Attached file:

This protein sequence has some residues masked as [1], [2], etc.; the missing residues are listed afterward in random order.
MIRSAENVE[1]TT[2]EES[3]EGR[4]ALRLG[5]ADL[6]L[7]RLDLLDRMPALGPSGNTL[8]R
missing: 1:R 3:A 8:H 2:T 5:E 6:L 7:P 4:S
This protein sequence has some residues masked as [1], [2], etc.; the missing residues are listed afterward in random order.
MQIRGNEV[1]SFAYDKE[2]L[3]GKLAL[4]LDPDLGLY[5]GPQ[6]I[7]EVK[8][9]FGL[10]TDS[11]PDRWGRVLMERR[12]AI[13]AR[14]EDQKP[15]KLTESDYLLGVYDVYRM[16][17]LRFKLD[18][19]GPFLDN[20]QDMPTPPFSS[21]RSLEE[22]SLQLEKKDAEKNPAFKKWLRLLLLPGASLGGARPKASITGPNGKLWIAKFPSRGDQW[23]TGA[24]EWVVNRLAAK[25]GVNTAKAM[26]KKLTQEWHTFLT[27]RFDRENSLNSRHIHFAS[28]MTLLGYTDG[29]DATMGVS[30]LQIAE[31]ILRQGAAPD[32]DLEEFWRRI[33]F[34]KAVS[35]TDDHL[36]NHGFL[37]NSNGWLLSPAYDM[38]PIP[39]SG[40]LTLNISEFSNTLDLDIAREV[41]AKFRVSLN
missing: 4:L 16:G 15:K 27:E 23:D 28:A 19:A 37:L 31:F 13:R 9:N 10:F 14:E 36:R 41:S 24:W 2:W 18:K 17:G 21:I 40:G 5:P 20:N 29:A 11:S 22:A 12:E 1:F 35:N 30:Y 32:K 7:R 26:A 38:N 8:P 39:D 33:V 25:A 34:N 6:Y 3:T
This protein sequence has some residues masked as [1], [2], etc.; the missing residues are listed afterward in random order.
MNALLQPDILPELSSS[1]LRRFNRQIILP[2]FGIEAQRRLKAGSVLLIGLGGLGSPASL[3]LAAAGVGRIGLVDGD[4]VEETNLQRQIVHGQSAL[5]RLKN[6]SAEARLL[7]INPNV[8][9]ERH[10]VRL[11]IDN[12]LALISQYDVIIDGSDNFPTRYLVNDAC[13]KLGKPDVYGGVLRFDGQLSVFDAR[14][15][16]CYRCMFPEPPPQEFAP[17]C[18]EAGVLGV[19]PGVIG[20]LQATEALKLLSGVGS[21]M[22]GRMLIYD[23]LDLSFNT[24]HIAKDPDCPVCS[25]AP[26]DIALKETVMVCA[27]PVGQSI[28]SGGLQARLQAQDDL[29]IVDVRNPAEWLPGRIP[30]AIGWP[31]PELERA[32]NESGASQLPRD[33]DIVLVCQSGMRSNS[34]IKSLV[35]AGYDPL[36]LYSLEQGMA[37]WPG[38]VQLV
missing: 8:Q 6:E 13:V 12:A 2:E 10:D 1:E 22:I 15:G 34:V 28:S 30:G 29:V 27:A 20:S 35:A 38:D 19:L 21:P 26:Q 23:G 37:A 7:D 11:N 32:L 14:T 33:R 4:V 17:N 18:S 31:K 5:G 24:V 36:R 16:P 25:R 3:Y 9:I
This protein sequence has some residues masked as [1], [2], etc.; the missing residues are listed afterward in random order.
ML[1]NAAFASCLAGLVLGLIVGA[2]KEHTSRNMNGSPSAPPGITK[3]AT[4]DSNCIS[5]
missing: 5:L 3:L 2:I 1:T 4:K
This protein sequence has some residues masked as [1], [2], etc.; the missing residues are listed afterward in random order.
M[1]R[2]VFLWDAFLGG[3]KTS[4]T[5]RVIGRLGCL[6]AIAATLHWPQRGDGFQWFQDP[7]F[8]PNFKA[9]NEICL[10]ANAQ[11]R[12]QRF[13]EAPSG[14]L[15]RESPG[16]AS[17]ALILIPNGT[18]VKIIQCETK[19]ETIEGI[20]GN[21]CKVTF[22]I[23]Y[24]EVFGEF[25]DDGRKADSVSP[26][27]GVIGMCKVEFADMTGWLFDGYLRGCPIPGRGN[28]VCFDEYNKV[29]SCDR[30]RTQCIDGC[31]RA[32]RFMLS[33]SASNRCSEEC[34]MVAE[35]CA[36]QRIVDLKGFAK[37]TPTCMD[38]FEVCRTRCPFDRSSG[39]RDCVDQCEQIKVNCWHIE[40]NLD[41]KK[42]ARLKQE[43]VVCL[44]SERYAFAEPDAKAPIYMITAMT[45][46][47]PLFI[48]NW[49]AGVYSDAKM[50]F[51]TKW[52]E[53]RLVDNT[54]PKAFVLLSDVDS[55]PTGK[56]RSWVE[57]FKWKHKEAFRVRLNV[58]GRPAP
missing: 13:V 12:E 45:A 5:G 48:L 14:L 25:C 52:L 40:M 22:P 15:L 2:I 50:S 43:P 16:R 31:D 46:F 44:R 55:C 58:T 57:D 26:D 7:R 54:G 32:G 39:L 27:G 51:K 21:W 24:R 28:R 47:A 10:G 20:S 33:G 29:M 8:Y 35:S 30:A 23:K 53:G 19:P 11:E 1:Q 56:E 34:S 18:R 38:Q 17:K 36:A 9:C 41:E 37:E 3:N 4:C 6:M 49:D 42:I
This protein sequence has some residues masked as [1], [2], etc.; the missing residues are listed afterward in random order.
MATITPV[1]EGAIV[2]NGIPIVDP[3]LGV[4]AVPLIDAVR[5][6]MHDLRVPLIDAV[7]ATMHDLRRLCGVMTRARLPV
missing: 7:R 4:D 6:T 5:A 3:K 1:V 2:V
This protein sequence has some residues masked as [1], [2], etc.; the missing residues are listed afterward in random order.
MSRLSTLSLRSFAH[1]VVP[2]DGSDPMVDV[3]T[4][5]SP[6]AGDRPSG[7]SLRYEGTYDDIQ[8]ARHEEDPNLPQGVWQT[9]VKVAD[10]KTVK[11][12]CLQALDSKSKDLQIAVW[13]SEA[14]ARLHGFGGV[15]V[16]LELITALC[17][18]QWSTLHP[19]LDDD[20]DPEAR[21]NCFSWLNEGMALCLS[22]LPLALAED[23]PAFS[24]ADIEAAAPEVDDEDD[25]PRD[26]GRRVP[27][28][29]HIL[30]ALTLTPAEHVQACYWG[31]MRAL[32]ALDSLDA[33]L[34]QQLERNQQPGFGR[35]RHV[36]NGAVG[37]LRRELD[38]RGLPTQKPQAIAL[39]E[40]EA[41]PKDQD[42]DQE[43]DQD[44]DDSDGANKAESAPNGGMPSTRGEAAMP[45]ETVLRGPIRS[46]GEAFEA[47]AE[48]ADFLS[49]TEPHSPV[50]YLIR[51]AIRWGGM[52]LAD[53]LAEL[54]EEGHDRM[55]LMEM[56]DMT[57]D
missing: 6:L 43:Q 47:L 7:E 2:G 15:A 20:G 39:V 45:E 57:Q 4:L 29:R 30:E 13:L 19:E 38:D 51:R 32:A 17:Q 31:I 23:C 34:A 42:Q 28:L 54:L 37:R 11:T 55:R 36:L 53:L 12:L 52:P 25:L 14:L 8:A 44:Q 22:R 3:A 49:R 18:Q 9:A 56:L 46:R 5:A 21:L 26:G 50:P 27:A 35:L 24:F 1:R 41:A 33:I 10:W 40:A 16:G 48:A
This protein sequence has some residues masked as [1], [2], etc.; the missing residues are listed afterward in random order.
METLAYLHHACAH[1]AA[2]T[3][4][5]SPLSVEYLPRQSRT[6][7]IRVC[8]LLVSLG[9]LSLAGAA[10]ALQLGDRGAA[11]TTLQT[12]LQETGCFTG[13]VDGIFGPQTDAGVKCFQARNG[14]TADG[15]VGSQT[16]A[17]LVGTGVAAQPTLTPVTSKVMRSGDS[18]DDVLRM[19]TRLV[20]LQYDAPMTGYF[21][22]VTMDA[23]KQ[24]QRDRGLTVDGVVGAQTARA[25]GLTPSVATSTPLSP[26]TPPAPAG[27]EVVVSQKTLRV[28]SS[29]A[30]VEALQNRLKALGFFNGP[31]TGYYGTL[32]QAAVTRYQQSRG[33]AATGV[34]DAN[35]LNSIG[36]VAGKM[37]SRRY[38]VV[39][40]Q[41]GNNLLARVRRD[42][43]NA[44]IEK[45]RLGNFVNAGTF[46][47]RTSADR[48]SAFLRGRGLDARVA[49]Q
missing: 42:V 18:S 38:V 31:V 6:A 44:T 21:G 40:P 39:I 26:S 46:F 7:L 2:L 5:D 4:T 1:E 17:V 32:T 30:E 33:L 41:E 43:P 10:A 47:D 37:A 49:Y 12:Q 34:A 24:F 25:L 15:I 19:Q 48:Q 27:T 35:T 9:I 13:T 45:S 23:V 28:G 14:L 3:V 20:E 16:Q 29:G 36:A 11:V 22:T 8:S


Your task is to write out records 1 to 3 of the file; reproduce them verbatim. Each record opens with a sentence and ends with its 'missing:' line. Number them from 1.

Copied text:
This protein sequence has some residues masked as [1], [2], etc.; the missing residues are listed afterward in random order.
MIRSAENVE[1]TT[2]EES[3]EGR[4]ALRLG[5]ADL[6]L[7]RLDLLDRMPALGPSGNTL[8]R
missing: 1:R 3:A 8:H 2:T 5:E 6:L 7:P 4:S
This protein sequence has some residues masked as [1], [2], etc.; the missing residues are listed afterward in random order.
MQIRGNEV[1]SFAYDKE[2]L[3]GKLAL[4]LDPDLGLY[5]GPQ[6]I[7]EVK[8][9]FGL[10]TDS[11]PDRWGRVLMERR[12]AI[13]AR[14]EDQKP[15]KLTESDYLLGVYDVYRM[16][17]LRFKLD[18][19]GPFLDN[20]QDMPTPPFSS[21]RSLEE[22]SLQLEKKDAEKNPAFKKWLRLLLLPGASLGGARPKASITGPNGKLWIAKFPSRGDQW[23]TGA[24]EWVVNRLAAK[25]GVNTAKAM[26]KKLTQEWHTFLT[27]RFDRENSLNSRHIHFAS[28]MTLLGYTDG[29]DATMGVS[30]LQIAE[31]ILRQGAAPD[32]DLEEFWRRI[33]F[34]KAVS[35]TDDHL[36]NHGFL[37]NSNGWLLSPAYDM[38]PIP[39]SG[40]LTLNISEFSNTLDLDIAREV[41]AKFRVSLN
missing: 4:L 16:G 15:K 27:E 23:D 28:A 19:A 37:L 31:F 13:R 9:N 10:F 14:E 36:R 41:S 24:W 2:W 18:K 17:G 21:I 40:G 5:P 20:N 29:A 11:S 22:A 12:E 1:F 35:N 30:Y 32:K 7:R 26:A 38:N 8:P 39:D 33:V 25:A 34:N 6:Y 3:T
This protein sequence has some residues masked as [1], [2], etc.; the missing residues are listed afterward in random order.
MNALLQPDILPELSSS[1]LRRFNRQIILP[2]FGIEAQRRLKAGSVLLIGLGGLGSPASL[3]LAAAGVGRIGLVDGD[4]VEETNLQRQIVHGQSAL[5]RLKN[6]SAEARLL[7]INPNV[8][9]ERH[10]VRL[11]IDN[12]LALISQYDVIIDGSDNFPTRYLVNDAC[13]KLGKPDVYGGVLRFDGQLSVFDAR[14][15][16]CYRCMFPEPPPQEFAP[17]C[18]EAGVLGV[19]PGVIG[20]LQATEALKLLSGVGS[21]M[22]GRMLIYD[23]LDLSFNT[24]HIAKDPDCPVCS[25]AP[26]DIALKETVMVCA[27]PVGQSI[28]SGGLQARLQAQDDL[29]IVDVRNPAEWLPGRIP[30]AIGWP[31]PELERA[32]NESGASQLPRD[33]DIVLVCQSGMRSNS[34]IKSLV[35]AGYDPL[36]LYSLEQGMA[37]WPG[38]VQLV
missing: 8:Q 6:E 13:V 12:A 2:E 10:D 1:E 22:I 15:G 34:V 28:S 30:G 29:V 27:A 20:S 35:A 38:D 19:L 21:P 26:Q 23:G 37:A 7:D 11:N 32:L 14:T 33:R 4:V 17:N 18:S 31:K 5:G 24:V 36:R 16:P 25:R 3:Y 9:I